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September 1999

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Remodel Without Regrets

Planning Prevents Poor Performance

Store remodeling can be an adventure with a happy ending or a wild ride without a destination. It all comes down to planning, says Arthur Lasky of Arthur Lasky Architects, New York City, who gave a seminar on the topic at the JCK International Jewelry Show in Las Vegas in June. Here are five steps to a good experience:

1. Before the Design
Lasky recommends keeping a notebook for planning, including the following items:

  • Why you're remodeling. Typical reasons include: sales are dropping, you need more space, your decor is out of date. If you stay focused on the problem, you'll be more likely to stick to your goal.
  • Information and inspiration. How do your competitors create their images. Read about industry and general trends in store design, lighting, fixtures and showcases.
  • All possible solutions. Can you expand or do you need a new store? Is extensive renovation the answer, or will a "fluff" job (cosmetic changes) suffice?
  • Parameters and goals. Go into your first meeting with an architect or designer with the following information: how many square feet you require (offices, bench area, sales area, security equipment, storage, corridors, walls) and your budget. Consider what you can afford, available financing, related costs, including new security equipment, and a 10% contingency for unexpected expenses.
  • Your timing. Add extra time in case of snafus. Accept your vendor's estimate of how long the project will take.

2. Design Phase

  • Get sketches and samples of material to check the quality.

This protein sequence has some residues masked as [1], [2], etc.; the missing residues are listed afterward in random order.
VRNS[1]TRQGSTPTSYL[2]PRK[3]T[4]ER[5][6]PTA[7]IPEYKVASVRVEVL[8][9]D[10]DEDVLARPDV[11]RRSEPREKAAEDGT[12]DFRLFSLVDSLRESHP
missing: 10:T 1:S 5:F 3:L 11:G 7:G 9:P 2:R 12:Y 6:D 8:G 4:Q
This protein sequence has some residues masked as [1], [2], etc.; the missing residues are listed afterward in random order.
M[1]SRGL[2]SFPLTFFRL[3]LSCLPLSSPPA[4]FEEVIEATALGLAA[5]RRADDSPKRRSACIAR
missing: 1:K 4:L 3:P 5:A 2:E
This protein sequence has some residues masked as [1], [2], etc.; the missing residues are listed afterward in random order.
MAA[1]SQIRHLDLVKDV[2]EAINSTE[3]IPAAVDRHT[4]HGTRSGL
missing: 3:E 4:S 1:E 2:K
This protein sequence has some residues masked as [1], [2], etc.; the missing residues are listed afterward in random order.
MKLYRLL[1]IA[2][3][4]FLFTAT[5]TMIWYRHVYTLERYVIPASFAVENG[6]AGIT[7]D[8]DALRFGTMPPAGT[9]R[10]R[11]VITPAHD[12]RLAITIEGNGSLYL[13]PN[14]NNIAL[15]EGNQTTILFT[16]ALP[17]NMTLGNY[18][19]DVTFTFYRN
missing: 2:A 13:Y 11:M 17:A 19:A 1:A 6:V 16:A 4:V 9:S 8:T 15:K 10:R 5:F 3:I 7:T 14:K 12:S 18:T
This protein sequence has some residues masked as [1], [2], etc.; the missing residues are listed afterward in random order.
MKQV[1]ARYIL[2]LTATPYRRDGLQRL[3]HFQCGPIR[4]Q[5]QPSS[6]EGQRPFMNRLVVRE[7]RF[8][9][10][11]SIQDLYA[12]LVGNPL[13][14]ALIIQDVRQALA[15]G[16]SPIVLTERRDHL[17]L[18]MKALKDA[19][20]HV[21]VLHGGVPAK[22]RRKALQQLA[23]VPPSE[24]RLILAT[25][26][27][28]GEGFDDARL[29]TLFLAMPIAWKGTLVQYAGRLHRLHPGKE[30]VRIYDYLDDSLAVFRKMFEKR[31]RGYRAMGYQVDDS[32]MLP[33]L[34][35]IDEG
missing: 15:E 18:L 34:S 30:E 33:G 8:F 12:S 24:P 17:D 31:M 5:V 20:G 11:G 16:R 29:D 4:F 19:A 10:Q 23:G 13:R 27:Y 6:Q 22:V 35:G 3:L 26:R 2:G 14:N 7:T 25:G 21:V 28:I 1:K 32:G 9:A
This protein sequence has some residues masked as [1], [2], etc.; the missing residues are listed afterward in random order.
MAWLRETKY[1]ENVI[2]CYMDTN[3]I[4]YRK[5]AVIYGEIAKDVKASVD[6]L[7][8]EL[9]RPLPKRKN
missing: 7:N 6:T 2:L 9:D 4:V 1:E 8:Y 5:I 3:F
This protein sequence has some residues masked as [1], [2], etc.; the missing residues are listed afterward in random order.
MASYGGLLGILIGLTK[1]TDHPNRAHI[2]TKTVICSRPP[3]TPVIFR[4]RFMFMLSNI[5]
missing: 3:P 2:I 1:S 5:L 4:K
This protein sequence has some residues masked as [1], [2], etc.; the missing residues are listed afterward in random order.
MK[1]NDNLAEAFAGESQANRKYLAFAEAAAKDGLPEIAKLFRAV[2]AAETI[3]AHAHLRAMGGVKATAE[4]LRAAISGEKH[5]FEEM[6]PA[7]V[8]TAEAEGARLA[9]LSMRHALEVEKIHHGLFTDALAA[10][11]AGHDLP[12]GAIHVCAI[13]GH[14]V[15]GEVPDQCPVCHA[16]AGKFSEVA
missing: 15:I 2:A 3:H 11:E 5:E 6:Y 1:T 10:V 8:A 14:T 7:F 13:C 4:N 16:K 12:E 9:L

• Get construction documents, including working drawings of where things will be, specifications of who will make what you want and how much it will cost.
  • Make sure your vendor has coordinated all your needs, particularly security and requirements of your local building code and landlord.

3. Construction Documents

  • Have an attorney review the contract for protections, including penalties, bonuses, damages and insurance.
  • Ask the project director for a schedule of work by phases. Beware of vendors who won't be specific.
  • Resolve every problem before construction begins.

4. Bidding and Negotiation

  • Choose three or four equally qualified vendors to bid on the job. A cut-rate, low-overhead vendor can always give you lower prices, but will it be the quality you want?
  • Consider using a cost estimator, who will give an independent estimate of what your budget can buy, in addition to estimates you receive from vendors bidding on the job.
  • Obtain estimated breakdowns of all costs, including what subcontractors will charge and the vendor's equipment costs, overhead and profit.

5. Construction Phase

  • You and the vendor should decide when, how often and with whom you'll communicate as work progresses. Assign one person in your business to be project coordinator so all information is filtered through the same person.
  • Get construction changes in writing, including those you suggest and ones the vendor suggests. Be sure costs are included so you can make an informed decision.
  • If you pay in phases, hold back a small percentage of each payment, so you have some recourse to get last-minute details handled quickly.
  • Don't make the final payment until everything is completed, including certificates of occupancy.

– by Peggy Jo Donahue



Copyright © 1999 by Bond Communications.



 

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